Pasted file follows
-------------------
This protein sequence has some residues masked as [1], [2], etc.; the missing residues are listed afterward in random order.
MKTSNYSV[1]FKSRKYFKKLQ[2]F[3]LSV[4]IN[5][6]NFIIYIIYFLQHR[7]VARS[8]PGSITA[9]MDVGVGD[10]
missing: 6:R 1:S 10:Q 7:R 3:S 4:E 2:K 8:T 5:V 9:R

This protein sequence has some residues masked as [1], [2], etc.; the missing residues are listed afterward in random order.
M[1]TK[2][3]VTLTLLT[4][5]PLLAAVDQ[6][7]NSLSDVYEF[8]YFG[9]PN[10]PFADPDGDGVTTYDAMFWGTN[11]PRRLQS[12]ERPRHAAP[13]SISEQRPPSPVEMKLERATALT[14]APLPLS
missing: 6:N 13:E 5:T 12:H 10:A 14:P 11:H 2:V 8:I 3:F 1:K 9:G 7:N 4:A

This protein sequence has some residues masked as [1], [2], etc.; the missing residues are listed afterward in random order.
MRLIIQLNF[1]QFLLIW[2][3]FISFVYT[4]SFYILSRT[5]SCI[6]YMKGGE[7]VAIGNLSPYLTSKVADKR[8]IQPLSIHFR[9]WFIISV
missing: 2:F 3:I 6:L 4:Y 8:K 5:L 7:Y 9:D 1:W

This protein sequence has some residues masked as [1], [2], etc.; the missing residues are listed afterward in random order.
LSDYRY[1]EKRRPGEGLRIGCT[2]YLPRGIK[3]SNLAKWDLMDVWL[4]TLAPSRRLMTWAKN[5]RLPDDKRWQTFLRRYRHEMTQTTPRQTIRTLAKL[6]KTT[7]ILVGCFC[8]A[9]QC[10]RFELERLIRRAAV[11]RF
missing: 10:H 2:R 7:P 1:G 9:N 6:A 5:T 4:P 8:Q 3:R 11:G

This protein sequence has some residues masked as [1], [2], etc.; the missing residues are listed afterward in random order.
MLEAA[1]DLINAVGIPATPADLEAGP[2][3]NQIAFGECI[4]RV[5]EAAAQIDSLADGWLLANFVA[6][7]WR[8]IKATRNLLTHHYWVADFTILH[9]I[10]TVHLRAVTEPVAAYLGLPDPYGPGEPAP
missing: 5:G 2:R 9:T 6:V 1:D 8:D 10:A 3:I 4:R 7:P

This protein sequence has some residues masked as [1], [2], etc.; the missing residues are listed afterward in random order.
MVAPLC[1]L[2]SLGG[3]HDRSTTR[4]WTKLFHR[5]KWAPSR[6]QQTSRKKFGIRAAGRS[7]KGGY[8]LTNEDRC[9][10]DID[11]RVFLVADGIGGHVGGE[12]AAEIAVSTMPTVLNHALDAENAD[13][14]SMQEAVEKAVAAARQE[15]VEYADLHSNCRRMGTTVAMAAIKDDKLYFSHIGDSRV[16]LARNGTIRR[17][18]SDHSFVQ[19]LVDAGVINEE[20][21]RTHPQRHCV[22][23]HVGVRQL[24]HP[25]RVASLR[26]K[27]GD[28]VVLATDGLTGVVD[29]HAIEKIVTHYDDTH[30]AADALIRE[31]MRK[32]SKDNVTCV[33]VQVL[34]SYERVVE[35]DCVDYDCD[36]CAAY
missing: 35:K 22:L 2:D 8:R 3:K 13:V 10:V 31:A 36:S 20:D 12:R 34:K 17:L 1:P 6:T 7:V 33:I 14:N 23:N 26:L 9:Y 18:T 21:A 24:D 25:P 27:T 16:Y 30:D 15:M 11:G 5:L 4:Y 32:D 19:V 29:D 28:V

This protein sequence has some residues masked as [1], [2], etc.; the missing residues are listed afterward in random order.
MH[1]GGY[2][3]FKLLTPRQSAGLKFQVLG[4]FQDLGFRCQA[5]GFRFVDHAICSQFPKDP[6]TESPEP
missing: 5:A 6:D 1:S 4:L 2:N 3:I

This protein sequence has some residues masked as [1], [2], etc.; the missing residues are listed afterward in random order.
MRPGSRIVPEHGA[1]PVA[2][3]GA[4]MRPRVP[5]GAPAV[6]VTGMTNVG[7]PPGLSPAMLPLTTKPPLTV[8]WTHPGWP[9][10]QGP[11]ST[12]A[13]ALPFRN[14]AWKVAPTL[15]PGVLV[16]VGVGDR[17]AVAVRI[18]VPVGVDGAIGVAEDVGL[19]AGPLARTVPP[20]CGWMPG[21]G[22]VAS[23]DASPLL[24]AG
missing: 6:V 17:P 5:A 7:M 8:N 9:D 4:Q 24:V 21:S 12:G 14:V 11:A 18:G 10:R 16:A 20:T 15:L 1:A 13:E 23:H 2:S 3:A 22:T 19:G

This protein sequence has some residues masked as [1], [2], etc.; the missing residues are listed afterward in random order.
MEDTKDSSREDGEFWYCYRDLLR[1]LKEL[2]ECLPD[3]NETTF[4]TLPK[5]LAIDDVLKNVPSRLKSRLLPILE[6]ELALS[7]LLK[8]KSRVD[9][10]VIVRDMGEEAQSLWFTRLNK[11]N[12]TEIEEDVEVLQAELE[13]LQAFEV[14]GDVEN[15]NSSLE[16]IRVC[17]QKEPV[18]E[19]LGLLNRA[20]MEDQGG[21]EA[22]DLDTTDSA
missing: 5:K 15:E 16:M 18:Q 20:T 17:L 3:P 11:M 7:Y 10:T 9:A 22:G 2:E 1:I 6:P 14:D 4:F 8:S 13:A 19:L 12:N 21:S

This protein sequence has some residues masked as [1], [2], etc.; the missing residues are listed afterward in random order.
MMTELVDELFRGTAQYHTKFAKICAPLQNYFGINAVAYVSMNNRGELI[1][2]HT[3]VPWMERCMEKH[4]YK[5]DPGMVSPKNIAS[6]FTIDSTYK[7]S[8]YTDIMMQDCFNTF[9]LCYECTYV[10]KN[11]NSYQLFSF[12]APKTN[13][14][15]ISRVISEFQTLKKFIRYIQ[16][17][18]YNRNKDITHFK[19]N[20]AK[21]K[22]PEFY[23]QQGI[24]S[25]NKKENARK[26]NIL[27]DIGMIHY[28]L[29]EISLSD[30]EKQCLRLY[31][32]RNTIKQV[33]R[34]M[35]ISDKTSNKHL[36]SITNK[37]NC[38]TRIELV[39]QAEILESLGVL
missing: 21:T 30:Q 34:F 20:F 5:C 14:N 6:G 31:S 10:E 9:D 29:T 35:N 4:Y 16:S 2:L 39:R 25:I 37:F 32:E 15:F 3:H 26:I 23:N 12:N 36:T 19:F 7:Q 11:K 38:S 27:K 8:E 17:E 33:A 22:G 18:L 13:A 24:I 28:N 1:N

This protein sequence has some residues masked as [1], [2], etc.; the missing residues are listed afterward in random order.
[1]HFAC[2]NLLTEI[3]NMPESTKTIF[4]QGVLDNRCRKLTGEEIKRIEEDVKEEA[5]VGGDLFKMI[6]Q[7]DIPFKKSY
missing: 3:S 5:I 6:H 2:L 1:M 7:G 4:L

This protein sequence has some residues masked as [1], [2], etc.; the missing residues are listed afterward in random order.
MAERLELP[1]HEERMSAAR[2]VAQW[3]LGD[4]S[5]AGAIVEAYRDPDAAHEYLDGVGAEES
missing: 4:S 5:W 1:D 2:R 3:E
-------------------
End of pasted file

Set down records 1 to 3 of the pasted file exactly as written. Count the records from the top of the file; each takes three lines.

This protein sequence has some residues masked as [1], [2], etc.; the missing residues are listed afterward in random order.
MKTSNYSV[1]FKSRKYFKKLQ[2]F[3]LSV[4]IN[5][6]NFIIYIIYFLQHR[7]VARS[8]PGSITA[9]MDVGVGD[10]
missing: 6:R 1:S 10:Q 7:R 3:S 4:E 2:K 8:T 5:V 9:R

This protein sequence has some residues masked as [1], [2], etc.; the missing residues are listed afterward in random order.
M[1]TK[2][3]VTLTLLT[4][5]PLLAAVDQ[6][7]NSLSDVYEF[8]YFG[9]PN[10]PFADPDGDGVTTYDAMFWGTN[11]PRRLQS[12]ERPRHAAP[13]SISEQRPPSPVEMKLERATALT[14]APLPLS
missing: 6:N 13:E 5:T 12:H 10:A 14:P 11:H 2:V 8:I 3:F 1:K 9:G 7:N 4:A

This protein sequence has some residues masked as [1], [2], etc.; the missing residues are listed afterward in random order.
MRLIIQLNF[1]QFLLIW[2][3]FISFVYT[4]SFYILSRT[5]SCI[6]YMKGGE[7]VAIGNLSPYLTSKVADKR[8]IQPLSIHFR[9]WFIISV
missing: 2:F 3:I 6:L 4:Y 8:K 5:L 7:Y 9:D 1:W